Tesco sneezes - will the retail sector catch a cold?

A downbeat trading update from supermarket behemoth Tesco sent shivers through the retail sector yesterday. Could this be a sign that rising interest rates are starting to have an impact on the once indefatigable UK consumer?

This feature is part of our FREE daily Money Morning email. If you'd like to sign up, please click here: sign up for Money Morning

Are rising interest rates starting to have an impact on the once indefatigable UK consumer?

A trading update from supermarket behemoth Tesco - undisputedly the most important and successful retailer in the country - sent shivers through the retail sector yesterday.

Subscribe to MoneyWeek

Subscribe to MoneyWeek today and get your first six magazine issues absolutely FREE

Get 6 issues free

Sign up to Money Morning

Don't miss the latest investment and personal finances news, market analysis, plus money-saving tips with our free twice-daily newsletter

Don't miss the latest investment and personal finances news, market analysis, plus money-saving tips with our free twice-daily newsletter

Sign up

The group doesn't often disappoint the City. But in this instance, its shares fell by nearly 5 %. So what was the bad news - and what does it mean for the rest of us?

By any other company's standards, Tesco's trading update wasn't bad at all. Sales at stores open for more than a year grew by 4.7%. But this was below the 5.8% in the previous quarter, and the 5.2% analysts had predicted. And it was the outlook statement that really rattled the markets.

The group warned of more "challenging conditions" and issued forecasts that were below City expectations. Finance director Andrew Higginson said: "There is no question that the consumer has tightened their belts a bit."

The big worry is that - if this is how Tesco is feeling about the future, what kind of damage have the other retailers taken? As retail analyst Richard Ratner at Seymour Pierce told the FT: "You just wait to see what's happened with the general retailers Most of them would love to have Tesco's trouble."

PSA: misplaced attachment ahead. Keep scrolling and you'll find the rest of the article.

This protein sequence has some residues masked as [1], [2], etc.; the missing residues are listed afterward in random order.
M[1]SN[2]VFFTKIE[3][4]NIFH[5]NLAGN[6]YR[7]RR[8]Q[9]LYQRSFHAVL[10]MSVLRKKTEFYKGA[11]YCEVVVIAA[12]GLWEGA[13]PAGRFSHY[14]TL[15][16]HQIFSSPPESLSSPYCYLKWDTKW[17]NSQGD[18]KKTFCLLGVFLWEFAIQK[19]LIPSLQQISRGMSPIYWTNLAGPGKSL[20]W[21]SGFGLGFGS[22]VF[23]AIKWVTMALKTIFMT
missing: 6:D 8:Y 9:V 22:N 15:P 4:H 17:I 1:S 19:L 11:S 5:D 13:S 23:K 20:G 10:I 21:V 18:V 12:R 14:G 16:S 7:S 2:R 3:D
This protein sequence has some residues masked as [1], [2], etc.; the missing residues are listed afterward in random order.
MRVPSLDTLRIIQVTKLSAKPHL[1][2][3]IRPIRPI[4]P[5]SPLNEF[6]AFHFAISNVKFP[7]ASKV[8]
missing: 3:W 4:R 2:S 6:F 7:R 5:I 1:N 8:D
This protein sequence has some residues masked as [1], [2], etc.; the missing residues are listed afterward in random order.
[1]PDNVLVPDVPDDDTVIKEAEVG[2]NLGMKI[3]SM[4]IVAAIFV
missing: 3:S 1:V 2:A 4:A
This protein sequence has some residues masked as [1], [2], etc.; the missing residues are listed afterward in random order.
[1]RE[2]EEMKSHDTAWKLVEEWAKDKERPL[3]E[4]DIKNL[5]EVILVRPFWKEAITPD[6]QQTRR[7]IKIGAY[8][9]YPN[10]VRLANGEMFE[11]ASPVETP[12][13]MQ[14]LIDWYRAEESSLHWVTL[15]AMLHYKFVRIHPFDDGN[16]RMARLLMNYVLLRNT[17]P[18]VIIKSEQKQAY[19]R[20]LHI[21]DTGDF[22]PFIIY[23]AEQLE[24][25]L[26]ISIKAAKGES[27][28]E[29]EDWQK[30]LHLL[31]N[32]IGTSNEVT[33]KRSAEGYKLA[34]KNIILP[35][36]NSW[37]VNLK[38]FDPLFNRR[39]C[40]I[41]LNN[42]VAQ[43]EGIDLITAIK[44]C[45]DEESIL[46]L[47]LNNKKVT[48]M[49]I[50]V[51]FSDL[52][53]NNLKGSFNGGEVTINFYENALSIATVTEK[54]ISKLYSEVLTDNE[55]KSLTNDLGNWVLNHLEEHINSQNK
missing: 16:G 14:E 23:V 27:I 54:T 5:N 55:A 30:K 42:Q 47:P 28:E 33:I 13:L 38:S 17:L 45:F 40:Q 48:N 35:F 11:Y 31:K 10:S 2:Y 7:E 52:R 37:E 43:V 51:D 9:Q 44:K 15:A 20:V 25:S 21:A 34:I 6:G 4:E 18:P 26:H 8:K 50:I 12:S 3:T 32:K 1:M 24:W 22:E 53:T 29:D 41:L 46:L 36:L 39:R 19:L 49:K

The most obvious sign of trouble is not so much in the groceries aisles, but in the wide range of non-food items that Tesco sells. Goods such as "clothing and DVDs were particularly hard hit", said the FT, suggesting that people simply have less discretionary income to spend on non-essentials.

That's no surprise, given that interest rates have risen by a full percentage point in the past year. The last time retailers were facing such tough conditions was probably at least two years ago, when the housing boom was threatening to end.

At that time, the Bank of England cut interest rates. It only cut by a quarter point, but this was enough to falsely reassure consumers that they could keep spending without consequence, and to shore up the myth that the government will never let house prices fall.

The bank is unlikely to make the same mistake again, which means that current forecasts for a 6% base rate by the end of the year look more than plausible.

And this will have an impact that goes much wider than the retail sector. As Marc Faber, of the Gloom, Boom and Doom report comments in the FT this morning, lax credit conditions have inflated all asset classes across the world simultaneously - a situation which is "most unusual".

As Faber continues: "In a credit, and hence asset price-driven economy, money supply and credit must continue to grow at an accelerating rate in order to sustain the expansion."

But he now believes that even in the US, credit conditions are tightening: "not because the Fed has tightened credit but because the market has done so by tightening lending standards for mortgages because of the sub-prime lending collapse. Contracting liquidity and less consumption in the household sector follows."

And even though the US housing market has fallen out of the headlines in recent months, the bad news continues. The outlook for US home building is its worst in 16 years, reckons the National Association of Home Builders.

David Seiders, chief economist for the builders, said: "It's clear that the crisis in the sub-prime sector has prompted tighter lending standards on current home sales as well as cancellations, and they continue to trim prices and offer a variety of non-price incentives to work down sizeable inventory positions."

In other words, there's too many properties lying around unsold, so prices are having to come down. But even as prices are falling, people are finding it hard to borrow money, because lenders just aren't as willing to take a risk anymore.